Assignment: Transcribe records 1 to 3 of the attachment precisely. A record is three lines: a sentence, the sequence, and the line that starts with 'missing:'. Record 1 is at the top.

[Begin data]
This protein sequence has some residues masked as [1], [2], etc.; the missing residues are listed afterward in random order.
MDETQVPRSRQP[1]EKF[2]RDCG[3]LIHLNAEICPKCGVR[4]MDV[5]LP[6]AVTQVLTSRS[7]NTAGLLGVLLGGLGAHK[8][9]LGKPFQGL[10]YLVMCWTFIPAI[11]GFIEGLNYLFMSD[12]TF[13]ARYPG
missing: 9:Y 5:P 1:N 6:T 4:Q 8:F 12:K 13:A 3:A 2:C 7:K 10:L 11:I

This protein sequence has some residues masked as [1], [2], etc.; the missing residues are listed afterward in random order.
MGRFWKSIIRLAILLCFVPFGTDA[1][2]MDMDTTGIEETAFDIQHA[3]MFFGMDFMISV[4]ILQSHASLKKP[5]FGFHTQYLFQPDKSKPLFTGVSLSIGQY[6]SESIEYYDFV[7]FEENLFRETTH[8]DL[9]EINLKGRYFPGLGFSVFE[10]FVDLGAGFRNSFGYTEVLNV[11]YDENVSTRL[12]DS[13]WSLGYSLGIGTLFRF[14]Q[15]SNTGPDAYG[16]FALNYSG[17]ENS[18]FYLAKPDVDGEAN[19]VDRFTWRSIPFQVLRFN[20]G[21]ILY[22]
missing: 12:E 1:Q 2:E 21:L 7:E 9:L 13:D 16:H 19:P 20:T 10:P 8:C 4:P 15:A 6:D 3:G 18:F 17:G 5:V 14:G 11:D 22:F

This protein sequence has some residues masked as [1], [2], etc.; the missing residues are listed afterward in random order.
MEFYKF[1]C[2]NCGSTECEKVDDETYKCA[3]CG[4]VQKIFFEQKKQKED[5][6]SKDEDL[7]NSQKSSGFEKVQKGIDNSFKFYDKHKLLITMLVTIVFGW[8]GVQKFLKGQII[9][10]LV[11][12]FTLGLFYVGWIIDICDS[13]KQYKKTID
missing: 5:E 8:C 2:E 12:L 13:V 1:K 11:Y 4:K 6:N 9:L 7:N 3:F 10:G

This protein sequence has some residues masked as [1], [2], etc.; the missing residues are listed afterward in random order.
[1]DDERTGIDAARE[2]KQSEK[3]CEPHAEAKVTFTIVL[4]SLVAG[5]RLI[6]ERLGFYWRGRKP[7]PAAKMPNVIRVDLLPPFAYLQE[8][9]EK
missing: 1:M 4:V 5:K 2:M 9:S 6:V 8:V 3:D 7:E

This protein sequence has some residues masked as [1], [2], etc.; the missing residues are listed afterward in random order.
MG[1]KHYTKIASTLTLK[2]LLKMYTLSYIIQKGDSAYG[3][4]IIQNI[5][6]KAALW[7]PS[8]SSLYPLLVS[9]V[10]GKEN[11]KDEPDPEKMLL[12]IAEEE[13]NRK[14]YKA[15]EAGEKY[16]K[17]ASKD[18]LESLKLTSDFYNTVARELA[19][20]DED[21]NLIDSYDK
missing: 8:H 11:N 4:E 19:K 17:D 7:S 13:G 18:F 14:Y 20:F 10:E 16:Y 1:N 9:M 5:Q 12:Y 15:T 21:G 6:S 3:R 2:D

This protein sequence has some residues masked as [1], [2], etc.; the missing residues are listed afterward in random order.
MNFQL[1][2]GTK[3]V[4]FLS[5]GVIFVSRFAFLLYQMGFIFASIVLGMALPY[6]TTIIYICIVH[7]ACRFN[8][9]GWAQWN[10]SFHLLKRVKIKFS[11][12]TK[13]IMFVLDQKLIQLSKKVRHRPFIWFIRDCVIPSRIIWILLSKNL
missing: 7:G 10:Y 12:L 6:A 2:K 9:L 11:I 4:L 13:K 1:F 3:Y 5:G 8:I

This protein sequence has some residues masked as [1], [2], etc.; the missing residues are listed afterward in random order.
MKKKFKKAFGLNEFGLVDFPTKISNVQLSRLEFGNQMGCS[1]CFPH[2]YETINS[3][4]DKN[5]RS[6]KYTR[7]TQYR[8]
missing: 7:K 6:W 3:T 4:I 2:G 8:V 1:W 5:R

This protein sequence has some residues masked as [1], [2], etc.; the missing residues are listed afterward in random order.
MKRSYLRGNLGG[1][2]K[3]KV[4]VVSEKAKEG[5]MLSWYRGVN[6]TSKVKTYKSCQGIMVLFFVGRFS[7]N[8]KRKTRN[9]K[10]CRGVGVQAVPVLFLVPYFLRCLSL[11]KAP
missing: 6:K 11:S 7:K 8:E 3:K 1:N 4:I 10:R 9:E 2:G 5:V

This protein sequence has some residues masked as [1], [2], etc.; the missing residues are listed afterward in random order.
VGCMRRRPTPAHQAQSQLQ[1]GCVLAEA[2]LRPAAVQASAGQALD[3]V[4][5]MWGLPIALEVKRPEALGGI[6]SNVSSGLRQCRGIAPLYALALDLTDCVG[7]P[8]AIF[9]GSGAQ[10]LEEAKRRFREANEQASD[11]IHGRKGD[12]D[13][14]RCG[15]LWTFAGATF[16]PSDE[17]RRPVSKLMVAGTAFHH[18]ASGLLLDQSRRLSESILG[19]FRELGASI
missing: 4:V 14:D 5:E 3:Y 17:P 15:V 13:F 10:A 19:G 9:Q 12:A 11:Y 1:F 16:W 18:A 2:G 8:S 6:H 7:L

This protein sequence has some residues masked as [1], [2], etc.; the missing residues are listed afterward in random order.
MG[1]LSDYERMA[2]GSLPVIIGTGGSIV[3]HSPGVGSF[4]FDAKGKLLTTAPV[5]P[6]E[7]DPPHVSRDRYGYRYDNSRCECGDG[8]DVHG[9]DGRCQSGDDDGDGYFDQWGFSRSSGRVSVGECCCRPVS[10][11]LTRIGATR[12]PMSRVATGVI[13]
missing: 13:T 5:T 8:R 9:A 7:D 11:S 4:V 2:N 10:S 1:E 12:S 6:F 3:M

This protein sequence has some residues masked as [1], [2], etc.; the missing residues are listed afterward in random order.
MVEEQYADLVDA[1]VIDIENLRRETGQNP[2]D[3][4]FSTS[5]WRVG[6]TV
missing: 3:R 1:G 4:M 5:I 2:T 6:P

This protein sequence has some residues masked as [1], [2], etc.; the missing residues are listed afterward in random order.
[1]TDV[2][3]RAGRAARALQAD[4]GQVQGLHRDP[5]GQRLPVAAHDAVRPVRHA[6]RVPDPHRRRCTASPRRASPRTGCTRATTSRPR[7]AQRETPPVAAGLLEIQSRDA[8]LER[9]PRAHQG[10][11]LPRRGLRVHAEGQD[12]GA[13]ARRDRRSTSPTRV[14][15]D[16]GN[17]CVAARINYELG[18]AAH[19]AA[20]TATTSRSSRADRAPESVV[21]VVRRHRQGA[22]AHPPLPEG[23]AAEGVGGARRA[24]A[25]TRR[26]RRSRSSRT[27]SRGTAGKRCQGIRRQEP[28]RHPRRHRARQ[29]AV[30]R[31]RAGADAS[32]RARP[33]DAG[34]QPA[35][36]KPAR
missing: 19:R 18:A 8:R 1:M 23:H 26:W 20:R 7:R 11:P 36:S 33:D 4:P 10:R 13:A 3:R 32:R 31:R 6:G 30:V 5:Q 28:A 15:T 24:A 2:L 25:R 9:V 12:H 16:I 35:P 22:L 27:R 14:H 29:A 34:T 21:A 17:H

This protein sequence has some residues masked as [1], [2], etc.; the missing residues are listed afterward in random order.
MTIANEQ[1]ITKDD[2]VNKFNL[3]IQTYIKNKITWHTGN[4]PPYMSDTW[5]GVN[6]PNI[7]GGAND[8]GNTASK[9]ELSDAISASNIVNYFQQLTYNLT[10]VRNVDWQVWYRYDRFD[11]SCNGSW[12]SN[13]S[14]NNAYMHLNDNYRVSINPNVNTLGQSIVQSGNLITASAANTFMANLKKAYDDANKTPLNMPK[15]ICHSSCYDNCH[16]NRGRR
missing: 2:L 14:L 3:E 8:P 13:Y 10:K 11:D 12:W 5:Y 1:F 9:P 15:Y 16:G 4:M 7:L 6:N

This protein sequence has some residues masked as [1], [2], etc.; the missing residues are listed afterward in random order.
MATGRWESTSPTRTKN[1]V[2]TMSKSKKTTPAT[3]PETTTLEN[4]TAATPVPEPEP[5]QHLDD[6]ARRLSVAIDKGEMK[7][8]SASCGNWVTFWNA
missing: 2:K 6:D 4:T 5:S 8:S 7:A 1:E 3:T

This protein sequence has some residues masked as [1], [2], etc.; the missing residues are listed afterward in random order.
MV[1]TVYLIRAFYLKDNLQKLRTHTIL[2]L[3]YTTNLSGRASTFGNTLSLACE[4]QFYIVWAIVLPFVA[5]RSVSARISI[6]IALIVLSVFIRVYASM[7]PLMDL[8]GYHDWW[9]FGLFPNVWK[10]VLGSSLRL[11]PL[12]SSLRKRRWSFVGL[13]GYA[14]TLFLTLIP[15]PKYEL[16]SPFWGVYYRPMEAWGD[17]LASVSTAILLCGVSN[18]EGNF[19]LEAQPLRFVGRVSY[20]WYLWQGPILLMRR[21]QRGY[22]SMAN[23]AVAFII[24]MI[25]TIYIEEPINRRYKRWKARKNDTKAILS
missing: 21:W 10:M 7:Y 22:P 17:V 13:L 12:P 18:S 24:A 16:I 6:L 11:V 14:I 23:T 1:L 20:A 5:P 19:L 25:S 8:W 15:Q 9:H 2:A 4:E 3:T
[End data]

This protein sequence has some residues masked as [1], [2], etc.; the missing residues are listed afterward in random order.
MDETQVPRSRQP[1]EKF[2]RDCG[3]LIHLNAEICPKCGVR[4]MDV[5]LP[6]AVTQVLTSRS[7]NTAGLLGVLLGGLGAHK[8][9]LGKPFQGL[10]YLVMCWTFIPAI[11]GFIEGLNYLFMSD[12]TF[13]ARYPG
missing: 9:Y 5:P 1:N 6:T 4:Q 8:F 12:K 13:A 3:A 2:C 7:K 10:L 11:I

This protein sequence has some residues masked as [1], [2], etc.; the missing residues are listed afterward in random order.
MGRFWKSIIRLAILLCFVPFGTDA[1][2]MDMDTTGIEETAFDIQHA[3]MFFGMDFMISV[4]ILQSHASLKKP[5]FGFHTQYLFQPDKSKPLFTGVSLSIGQY[6]SESIEYYDFV[7]FEENLFRETTH[8]DL[9]EINLKGRYFPGLGFSVFE[10]FVDLGAGFRNSFGYTEVLNV[11]YDENVSTRL[12]DS[13]WSLGYSLGIGTLFRF[14]Q[15]SNTGPDAYG[16]FALNYSG[17]ENS[18]FYLAKPDVDGEAN[19]VDRFTWRSIPFQVLRFN[20]G[21]ILY[22]
missing: 12:E 1:Q 2:E 21:L 7:E 9:L 13:D 16:H 19:P 20:T 10:P 8:C 4:P 15:A 6:D 3:G 18:F 17:G 5:V 14:G 11:D 22:F

This protein sequence has some residues masked as [1], [2], etc.; the missing residues are listed afterward in random order.
MEFYKF[1]C[2]NCGSTECEKVDDETYKCA[3]CG[4]VQKIFFEQKKQKED[5][6]SKDEDL[7]NSQKSSGFEKVQKGIDNSFKFYDKHKLLITMLVTIVFGW[8]GVQKFLKGQII[9][10]LV[11][12]FTLGLFYVGWIIDICDS[13]KQYKKTID
missing: 5:E 8:C 2:E 12:L 13:V 1:K 11:Y 4:K 6:N 9:L 7:N 3:F 10:G